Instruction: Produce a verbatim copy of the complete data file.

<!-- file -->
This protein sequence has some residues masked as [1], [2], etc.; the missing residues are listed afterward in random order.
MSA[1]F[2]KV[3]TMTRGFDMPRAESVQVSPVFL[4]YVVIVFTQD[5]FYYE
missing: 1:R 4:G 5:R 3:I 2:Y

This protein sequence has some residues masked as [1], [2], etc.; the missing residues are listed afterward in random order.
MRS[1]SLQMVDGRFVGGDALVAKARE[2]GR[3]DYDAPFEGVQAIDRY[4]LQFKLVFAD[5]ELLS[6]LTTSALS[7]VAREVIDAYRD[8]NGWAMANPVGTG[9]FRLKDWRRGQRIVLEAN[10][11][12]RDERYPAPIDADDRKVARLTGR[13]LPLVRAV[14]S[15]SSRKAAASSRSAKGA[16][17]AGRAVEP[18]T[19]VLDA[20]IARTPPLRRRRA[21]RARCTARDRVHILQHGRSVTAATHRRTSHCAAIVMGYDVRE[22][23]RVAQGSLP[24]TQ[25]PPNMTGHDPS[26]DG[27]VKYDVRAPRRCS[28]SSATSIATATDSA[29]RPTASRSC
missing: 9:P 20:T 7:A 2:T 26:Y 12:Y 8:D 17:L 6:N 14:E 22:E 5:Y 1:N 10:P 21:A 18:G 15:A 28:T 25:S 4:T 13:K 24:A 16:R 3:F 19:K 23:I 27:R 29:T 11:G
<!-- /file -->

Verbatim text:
This protein sequence has some residues masked as [1], [2], etc.; the missing residues are listed afterward in random order.
MSA[1]F[2]KV[3]TMTRGFDMPRAESVQVSPVFL[4]YVVIVFTQD[5]FYYE
missing: 1:R 4:G 5:R 3:I 2:Y

This protein sequence has some residues masked as [1], [2], etc.; the missing residues are listed afterward in random order.
MRS[1]SLQMVDGRFVGGDALVAKARE[2]GR[3]DYDAPFEGVQAIDRY[4]LQFKLVFAD[5]ELLS[6]LTTSALS[7]VAREVIDAYRD[8]NGWAMANPVGTG[9]FRLKDWRRGQRIVLEAN[10][11][12]RDERYPAPIDADDRKVARLTGR[13]LPLVRAV[14]S[15]SSRKAAASSRSAKGA[16][17]AGRAVEP[18]T[19]VLDA[20]IARTPPLRRRRA[21]RARCTARDRVHILQHGRSVTAATHRRTSHCAAIVMGYDVRE[22][23]RVAQGSLP[24]TQ[25]PPNMTGHDPS[26]DG[27]VKYDVRAPRRCS[28]SSATSIATATDSA[29]RPTASRSC
missing: 9:P 20:T 7:A 2:T 26:Y 12:Y 8:D 17:L 6:N 14:E 22:E 5:Y 1:N 10:P 21:A 18:G 15:A 28:T 25:S 4:T 13:K 24:A 16:R 3:F 19:K 23:I 27:R 29:T 11:G